There are a number of criteria you need to meet when applying to rent an apartment. One of the most controversial ones is credit score. It is understandable that people look to credit score as a gauge of how good a person is at paying their bills. But it also tends to keep people who have struggled in the past from getting ahead.
Regardless of how you feel about it, the simple reality is that many great apartments will be off-limits to you if you don’t have a good credit score. This is especially true in big cities, where rent is more expensive and apartments are in high demand.
This is not the only thing for which your credit score makes a difference when renting. Your ability to rent furniture and buy appliances on credit may require a good rating. Fortunately, since you can find renters insurance starting from only $5/month, you should manage to get coverage even with a relatively low credit score. However, all of this is contingent on securing an apartment in the first place.
Let’s take a look at what credit score you may need to rent an apartment in a big city.
What is a good credit score?
If you’re not familiar with what counts as a good credit score, it is worthwhile taking a quick refresher. Considering that most landlords use FICO credit scores, we’ll detail the categories according to their system. These categories are:
- Exceptional: 800 to 850
- Very Good: 740 to 799
- Good: 670 to 739
- Fair: 580 to 669
- Poor: 300 to 579
Of course, landlords will prefer that your credit score is as high as possible. But since the average US resident’s credit score was 638 in 2020, most are willing to rent out their apartments to applicants with ‘Fair’ credit scores.
This, at least, is the case in most markets. A 2017 report from RentCafe showed that the average credit score of approved applicants was 650. People with credit scores below 580 were far likelier to get rejected.
But what about in big cities with competitive markets?
What credit score do I need in NYC or SF?
Let’s look at two of the most expensive cities in the US. These are two cities where rent is sky-high and competition for apartments is intense. In these cities, your credit score needs to be higher to secure a good apartment.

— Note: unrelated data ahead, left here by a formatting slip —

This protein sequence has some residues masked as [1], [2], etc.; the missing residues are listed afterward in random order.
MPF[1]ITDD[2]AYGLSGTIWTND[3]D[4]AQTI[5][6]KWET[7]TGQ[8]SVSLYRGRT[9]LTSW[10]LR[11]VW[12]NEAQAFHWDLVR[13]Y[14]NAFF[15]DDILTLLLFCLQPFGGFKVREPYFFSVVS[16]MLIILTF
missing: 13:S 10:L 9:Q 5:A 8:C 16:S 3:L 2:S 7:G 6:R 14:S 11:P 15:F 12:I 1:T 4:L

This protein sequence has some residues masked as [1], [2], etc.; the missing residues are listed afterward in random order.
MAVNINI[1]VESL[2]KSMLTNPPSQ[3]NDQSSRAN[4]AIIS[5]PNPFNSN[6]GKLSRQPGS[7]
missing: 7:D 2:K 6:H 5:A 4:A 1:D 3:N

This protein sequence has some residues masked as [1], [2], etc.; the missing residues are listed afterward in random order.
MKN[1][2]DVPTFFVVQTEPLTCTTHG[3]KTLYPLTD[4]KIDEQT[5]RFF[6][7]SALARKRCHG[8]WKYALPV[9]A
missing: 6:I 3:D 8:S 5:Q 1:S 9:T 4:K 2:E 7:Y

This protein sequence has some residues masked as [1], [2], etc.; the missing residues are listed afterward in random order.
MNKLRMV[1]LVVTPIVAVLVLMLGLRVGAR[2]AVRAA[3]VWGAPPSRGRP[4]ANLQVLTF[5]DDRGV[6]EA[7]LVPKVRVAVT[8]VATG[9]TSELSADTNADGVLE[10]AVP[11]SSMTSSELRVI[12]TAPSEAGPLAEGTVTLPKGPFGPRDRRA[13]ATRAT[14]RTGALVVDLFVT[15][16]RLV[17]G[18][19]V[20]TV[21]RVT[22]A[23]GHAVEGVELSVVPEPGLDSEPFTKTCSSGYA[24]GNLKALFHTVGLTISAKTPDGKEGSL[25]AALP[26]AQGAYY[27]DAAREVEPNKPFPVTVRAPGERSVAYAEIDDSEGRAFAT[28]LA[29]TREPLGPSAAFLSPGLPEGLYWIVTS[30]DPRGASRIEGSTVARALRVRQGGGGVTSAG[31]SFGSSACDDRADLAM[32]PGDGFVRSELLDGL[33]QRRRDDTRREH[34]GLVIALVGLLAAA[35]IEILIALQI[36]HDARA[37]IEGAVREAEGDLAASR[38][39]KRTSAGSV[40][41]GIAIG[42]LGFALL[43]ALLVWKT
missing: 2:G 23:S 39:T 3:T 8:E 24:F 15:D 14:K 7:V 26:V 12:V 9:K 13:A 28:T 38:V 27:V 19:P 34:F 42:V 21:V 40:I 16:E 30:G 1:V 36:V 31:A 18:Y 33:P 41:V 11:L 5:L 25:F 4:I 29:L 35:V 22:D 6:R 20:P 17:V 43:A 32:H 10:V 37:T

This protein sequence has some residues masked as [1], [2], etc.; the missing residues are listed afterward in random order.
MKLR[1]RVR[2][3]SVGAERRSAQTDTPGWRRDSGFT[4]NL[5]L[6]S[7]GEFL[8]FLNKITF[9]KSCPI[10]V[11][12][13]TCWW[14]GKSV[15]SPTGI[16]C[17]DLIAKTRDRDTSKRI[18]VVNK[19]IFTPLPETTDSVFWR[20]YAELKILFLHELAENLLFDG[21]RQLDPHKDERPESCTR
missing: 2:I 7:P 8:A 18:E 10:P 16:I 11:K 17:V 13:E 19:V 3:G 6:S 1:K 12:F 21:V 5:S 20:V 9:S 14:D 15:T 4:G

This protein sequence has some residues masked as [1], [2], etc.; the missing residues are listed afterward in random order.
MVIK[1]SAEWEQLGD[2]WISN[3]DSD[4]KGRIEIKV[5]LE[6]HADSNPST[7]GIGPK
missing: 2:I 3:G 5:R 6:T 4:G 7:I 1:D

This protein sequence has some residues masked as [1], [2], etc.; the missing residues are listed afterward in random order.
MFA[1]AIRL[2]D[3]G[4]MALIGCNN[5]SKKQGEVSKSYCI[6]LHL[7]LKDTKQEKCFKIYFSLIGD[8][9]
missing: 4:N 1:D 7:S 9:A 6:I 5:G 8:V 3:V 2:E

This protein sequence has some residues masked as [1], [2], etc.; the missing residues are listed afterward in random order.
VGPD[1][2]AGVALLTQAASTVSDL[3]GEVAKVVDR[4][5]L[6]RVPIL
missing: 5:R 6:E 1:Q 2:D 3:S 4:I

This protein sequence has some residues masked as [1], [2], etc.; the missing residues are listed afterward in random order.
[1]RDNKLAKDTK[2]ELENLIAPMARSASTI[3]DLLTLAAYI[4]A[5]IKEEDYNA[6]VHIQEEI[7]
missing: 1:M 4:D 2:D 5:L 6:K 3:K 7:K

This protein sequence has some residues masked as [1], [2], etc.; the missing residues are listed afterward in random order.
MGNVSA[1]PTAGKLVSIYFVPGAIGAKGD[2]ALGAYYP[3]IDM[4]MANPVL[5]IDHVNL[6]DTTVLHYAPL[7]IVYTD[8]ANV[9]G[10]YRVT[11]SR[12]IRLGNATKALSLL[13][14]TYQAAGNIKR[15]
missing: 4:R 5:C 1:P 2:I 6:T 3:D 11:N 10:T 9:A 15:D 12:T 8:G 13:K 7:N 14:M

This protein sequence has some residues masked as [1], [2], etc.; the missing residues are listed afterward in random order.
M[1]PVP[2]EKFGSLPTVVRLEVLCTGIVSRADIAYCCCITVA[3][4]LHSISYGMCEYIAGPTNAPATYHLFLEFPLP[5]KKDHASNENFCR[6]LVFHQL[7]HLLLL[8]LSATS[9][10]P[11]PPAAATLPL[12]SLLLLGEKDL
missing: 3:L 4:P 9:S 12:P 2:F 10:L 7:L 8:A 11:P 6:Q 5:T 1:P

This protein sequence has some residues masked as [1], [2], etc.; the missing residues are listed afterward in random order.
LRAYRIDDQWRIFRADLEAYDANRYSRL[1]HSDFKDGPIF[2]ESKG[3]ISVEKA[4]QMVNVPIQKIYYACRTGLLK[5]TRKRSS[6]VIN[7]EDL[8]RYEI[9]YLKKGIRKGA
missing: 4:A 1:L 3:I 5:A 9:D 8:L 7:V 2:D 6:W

In San Francisco, the average credit score for approved applicants in 2020 was 719, which was the highest in the country. In NYC, the average credit score was only slightly lower at 715.
In other words, to secure an apartment in these cities, you need a credit score that is in the upper range of the ‘Good’ category.
What does this mean for people with low credit scores who want to rent in a big city? Should you give up on a good apartment?
How does context count?
The good news is that a less-than-ideal credit score does not guarantee that you will be rejected. Since it is generally the landlord who approves or rejects you, and not an automated system, you can explain your context to them. So, if you were struggling on minimum wages a couple of years ago but are now a high earner, bank statements or payslips could prove to the landlord that your poor credit is a thing of the past.
Furthermore, landlords will analyze your credit report and won’t just look at the score. They’ll look for red flags like late payments and many unpaid debts. Factors that are less likely to affect your ability to pay them will not be considered all that important.
If you do not have context to explain away your poor credit score, you can still apply for apartments in desired areas. However, you may need to take extra measures. For example, you could offer to pay an extra month upfront or bring on a cosigner. If you have stellar references from past landlords, you will also stand a better chance.
Alternatively, you just might have to look for cheaper apartments. By proving that you earn 3 or 4 times the monthly rent, you may be able to secure the apartment.